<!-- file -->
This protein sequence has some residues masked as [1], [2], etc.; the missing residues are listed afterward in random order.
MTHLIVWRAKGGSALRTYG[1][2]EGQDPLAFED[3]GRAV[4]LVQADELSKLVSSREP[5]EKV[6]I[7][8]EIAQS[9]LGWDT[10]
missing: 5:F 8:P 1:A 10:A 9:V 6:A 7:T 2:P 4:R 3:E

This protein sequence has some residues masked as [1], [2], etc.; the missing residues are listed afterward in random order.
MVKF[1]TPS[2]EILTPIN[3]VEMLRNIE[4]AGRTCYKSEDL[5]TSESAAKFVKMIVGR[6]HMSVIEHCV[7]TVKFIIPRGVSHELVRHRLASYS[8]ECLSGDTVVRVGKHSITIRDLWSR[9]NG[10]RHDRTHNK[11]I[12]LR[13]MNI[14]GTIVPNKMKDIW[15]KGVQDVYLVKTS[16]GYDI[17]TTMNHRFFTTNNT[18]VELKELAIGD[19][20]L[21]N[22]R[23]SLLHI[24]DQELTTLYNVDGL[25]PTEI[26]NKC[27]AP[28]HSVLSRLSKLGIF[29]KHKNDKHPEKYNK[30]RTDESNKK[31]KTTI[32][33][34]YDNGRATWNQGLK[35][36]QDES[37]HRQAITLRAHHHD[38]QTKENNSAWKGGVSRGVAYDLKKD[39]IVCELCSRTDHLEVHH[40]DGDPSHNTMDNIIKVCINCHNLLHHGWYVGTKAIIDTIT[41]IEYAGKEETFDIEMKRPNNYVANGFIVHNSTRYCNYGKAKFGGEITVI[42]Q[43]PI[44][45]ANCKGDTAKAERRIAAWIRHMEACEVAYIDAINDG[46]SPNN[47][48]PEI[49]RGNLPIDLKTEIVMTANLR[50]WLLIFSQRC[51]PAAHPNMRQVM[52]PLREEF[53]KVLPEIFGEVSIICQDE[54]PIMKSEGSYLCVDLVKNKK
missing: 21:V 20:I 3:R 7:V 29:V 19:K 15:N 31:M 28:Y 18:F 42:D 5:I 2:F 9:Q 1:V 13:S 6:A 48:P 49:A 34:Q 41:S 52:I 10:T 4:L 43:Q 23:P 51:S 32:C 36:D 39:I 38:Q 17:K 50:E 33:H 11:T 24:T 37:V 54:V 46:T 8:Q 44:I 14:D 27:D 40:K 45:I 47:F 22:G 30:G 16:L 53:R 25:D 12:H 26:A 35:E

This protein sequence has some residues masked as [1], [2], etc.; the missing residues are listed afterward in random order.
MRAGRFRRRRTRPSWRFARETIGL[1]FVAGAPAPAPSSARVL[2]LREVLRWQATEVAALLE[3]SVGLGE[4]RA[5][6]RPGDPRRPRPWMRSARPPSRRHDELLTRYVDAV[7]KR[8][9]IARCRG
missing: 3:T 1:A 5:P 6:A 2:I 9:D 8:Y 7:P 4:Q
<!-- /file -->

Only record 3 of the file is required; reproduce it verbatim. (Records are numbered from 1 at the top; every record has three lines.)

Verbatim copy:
This protein sequence has some residues masked as [1], [2], etc.; the missing residues are listed afterward in random order.
MRAGRFRRRRTRPSWRFARETIGL[1]FVAGAPAPAPSSARVL[2]LREVLRWQATEVAALLE[3]SVGLGE[4]RA[5][6]RPGDPRRPRPWMRSARPPSRRHDELLTRYVDAV[7]KR[8][9]IARCRG
missing: 3:T 1:A 5:P 6:A 2:I 9:D 8:Y 7:P 4:Q